21 Croatian ethnicity in order to apply for a passport

    22 from the Republic of Croatia?

    23 A. You are not right. Your Honour, Mr. Cayley

    24 is not right as regards this question, because other

    25 people, Muslims, Serbs, et cetera are also entitled to

  90. 1 apply for a Croatian passport, I mean from Bosnia and

    2 Herzegovina, that is. Because I know people, Muslims,

    3 who have a Croatian passport, and they live in Bosnia

    4 and Herzegovina. People who are quite well-off, at

    5 that.

    6 Q. Could you name those people for me?

    7 A. Well, I remember Nijaz Orman, he owns

    8 gasoline stations in Kacuni, a territory under Muslim

    9 control, but he had a Croatian passport before I did.

    10 Q. Are you entitled to vote in elections in the

    11 Republic of Croatia?

    12 A. I don't vote in the Republic of Croatia. I

    13 vote in the Federation of Bosnia and Herzegovina.

    14 Q. Are there any persons of Croatian ethnicity

    15 in the Republic of Bosnia and Herzegovina who have

    16 voted in Croatian elections?

    17 A. I don't know. I cannot answer that question.

    18 Q. You don't know the answer to that question?

    19 A. I couldn't really explain that to you.

    20 Q. Would it surprise you if I told you there

    21 were persons of Croatian ethnicity living in

    22 Bosnia-Herzegovina who do vote in elections in the

    23 Republic of Croatia?

    24 A. I repeat, Your Honours, I can't really tell

    25 you anything about this. I don't know anyone who's

  91. 1 close to me, or anyone from my neighbourhood or

    2 whatever who voted there.

    3 JUDGE JORDA: I take it the witness has

    4 answered.

    5 MR. CAYLEY:

    6 Q. Are you aware that there are, in fact, 12

    7 members of the Croatian parliament who are Bosnian

    8 Croats from Bosnia-Herzegovina? Are you aware of

    9 that?

    10 A. Well, I haven't really been following

    11 parliamentary affairs and I can't give answers related

    12 to politics. I'm a policeman by profession and I'm

    13 involved in police matters.

    14 Q. So you don't read newspapers, and you don't

    15 watch television or listen to the radio, you don't

    16 follow current affairs?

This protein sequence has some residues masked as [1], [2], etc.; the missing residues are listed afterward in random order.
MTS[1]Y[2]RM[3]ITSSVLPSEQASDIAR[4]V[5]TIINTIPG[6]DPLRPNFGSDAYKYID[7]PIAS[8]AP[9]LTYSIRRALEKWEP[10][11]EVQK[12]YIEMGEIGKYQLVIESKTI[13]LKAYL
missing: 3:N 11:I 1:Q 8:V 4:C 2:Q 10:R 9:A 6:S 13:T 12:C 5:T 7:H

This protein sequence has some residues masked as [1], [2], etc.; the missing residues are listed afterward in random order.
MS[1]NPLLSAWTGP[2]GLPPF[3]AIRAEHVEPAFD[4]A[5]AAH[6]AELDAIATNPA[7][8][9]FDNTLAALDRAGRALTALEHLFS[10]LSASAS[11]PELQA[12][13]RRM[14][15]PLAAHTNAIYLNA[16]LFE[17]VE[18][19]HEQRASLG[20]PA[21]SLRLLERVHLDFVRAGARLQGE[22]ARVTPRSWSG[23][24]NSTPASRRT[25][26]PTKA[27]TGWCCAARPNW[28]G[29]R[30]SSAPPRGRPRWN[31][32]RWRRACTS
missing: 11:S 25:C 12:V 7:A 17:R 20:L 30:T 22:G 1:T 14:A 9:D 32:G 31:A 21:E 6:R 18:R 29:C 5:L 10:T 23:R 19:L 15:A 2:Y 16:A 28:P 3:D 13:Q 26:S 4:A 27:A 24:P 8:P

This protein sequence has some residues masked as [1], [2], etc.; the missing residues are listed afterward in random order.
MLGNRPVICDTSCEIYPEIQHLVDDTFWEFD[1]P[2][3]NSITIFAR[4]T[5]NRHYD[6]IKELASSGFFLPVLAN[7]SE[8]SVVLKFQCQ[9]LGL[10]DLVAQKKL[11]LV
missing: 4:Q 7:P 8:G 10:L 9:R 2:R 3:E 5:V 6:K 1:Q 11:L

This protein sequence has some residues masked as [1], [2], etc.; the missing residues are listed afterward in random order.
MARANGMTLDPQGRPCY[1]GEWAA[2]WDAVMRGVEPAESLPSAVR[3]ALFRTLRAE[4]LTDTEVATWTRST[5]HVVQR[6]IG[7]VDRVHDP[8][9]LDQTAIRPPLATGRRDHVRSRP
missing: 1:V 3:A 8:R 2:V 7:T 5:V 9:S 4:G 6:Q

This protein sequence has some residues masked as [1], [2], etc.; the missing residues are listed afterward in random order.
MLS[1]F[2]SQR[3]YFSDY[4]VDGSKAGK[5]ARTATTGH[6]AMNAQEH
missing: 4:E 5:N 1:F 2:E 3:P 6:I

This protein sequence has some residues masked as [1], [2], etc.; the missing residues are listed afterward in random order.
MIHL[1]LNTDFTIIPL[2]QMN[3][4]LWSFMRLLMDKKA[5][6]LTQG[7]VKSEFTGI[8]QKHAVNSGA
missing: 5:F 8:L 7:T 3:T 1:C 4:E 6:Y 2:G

17 A. I read the newspapers, and I watch television

    18 and I listen to the radio, but only what I'm interested

    19 in. That's what I follow. That is to say, issues

    20 related to life itself and improving one's life, and a

    21 bit of sports.

    22 Q. Now, you stated in your examination-in-chief

    23 that there came a time when the police force in

    24 Busovaca split on ethnic lines, and the Muslims went to

    25 the Muslim police force and the Croats to the Croat

  92. 1 police force. Could you give the Judges a date when

    2 that took place, that event?

    3 A. Your Honours, I did say that there was an

    4 ethnic division within the police. I cannot remember

    5 the date exactly, but this was probably when the

    6 authorities of Herceg-Bosna were set up and when the

    7 Croatian Community of Herceg-Bosna established its

    8 government there. The Muslims did not reconcile

    9 themselves to that. They went to their own compact

    10 territory, and they established their own police with

    11 its headquarters in Kacuni.

    12 So there was a police with Croats in

    13 Busovaca, and a police and municipality with the

    14 Muslims in Kacuni.

    15 Q. What year was that?

    16 A. '92. I think the end of '92.

    17 Q. November or December of 1992?

    18 A. I'm not sure. I think it was the second half

    19 of 1992.

    20 Q. Now, I think you stated, and you've just

    21 restated that this split coincided with the

    22 introduction of the HVO civilian authorities in

    23 Busovaca. Do you recall saying that?

    24 A. Well, it coincides with that more or less.